How to have a Successful Elimination Diet
‘What gets measured, gets managed.’ So, it’s paramount that you keep track of the foods you eat during both the elimination period and the reintroduction stage. This will be invaluable in determining which foods cause symptoms and to what degree. It’s particularly important when reintroducing items back into your diet.
Ideally, your food diary will also have a ‘symptoms’ section for you to monitor how each food item affects your body. This will help you spot any patterns in symptoms or lack thereof. It will also keep you motivated in moments of weakness when an old craving strikes or you’re offered something containing one of your known problem foods.
It’s helpful to give your symptoms a severity level, to both monitor your progress and determine which foods you may want to continue avoiding indefinitely. Just list the symptoms you notice, note the severity of those symptoms and list the foods you recently consumed, which may be the cause.
Before beginning an elimination diet, it’s recommended that you consider the foods that you’ll be avoiding, and the nutrients that these foods are rich in. You should make you aren’t removing any single primary source of nutrients without planning a replacement. For example, if you’re eliminating fish, then it’s important to make sure you still get plenty of omega 3, 6 & 9 fatty acids. While most experts would recommend that you get all of your vitamins and minerals from food sources, rather than supplements, there are times when supplementation may be necessary.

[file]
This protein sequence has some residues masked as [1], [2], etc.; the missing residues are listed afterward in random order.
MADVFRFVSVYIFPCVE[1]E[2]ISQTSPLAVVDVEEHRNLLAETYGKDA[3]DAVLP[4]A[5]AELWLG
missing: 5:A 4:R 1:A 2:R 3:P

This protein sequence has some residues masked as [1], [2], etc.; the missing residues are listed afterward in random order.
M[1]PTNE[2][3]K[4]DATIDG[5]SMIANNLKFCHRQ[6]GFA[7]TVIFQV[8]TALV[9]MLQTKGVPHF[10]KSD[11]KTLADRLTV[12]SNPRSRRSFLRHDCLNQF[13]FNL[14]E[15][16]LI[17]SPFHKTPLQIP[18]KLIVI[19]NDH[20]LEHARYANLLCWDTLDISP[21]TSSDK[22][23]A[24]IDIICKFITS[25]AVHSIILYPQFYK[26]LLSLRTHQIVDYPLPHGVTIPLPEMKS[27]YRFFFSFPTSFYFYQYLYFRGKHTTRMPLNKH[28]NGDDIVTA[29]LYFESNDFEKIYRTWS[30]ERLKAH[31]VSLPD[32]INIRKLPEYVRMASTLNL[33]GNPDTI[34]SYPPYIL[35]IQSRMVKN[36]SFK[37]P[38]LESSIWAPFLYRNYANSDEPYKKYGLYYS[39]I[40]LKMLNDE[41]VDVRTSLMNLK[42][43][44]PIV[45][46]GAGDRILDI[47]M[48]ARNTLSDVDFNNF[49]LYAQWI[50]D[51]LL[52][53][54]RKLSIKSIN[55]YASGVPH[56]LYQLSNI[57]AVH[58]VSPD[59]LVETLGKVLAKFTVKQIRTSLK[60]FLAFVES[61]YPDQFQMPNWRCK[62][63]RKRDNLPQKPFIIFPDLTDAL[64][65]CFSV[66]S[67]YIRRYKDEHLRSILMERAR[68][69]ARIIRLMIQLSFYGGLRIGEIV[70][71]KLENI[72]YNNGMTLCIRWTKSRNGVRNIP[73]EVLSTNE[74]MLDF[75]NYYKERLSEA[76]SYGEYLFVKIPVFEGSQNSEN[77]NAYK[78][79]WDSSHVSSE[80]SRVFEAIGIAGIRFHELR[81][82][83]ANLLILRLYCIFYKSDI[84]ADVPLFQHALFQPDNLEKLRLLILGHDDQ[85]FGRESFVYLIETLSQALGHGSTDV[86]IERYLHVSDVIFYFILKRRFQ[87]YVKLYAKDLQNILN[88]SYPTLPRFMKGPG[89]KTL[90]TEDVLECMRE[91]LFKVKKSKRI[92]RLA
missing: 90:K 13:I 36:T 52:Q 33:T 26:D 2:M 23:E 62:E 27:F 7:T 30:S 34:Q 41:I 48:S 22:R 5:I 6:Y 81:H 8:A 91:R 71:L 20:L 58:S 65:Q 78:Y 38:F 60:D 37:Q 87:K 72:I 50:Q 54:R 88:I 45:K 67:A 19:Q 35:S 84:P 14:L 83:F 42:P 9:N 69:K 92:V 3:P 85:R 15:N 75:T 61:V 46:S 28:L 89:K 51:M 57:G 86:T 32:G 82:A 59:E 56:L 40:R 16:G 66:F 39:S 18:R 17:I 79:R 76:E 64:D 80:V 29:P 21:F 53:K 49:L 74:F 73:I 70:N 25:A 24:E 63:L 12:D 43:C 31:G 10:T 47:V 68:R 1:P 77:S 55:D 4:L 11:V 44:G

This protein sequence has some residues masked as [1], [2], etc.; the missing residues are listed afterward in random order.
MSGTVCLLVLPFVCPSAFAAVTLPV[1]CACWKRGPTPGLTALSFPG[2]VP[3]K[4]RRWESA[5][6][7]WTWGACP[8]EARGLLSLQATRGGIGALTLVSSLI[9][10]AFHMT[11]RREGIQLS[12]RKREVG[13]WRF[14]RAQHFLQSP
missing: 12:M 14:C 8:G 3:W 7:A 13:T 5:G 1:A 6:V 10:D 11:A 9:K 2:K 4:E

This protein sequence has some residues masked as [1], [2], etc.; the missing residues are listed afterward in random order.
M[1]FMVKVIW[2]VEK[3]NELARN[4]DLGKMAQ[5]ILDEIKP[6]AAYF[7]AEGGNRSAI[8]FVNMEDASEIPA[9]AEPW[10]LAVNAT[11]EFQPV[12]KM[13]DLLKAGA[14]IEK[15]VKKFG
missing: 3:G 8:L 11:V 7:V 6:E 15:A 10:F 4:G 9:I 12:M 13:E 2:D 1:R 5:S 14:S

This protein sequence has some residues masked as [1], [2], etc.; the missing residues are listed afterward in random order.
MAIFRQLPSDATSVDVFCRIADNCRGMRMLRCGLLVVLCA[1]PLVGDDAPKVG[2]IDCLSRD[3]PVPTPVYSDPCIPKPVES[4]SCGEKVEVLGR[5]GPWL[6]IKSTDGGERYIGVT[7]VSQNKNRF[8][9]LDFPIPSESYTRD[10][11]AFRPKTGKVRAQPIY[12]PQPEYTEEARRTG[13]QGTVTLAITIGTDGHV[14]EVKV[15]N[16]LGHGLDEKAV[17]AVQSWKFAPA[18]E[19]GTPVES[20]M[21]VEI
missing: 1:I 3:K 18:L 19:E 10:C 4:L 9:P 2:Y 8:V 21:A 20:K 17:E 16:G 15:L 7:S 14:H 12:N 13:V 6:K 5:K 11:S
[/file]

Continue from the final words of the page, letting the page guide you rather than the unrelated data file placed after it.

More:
Intolerance Testing and allergy testing
We recommend that your elimination diet is guided by the results from an IgG intolerance test and/or IgE allergy test, rather than your own gut instincts. Using appropriate test results to inform your elimination diet means you won’t be needlessly restricting your diet (and, as a result, risking vitamin deficiency). It’s also a much more efficient path to becoming symptom-free.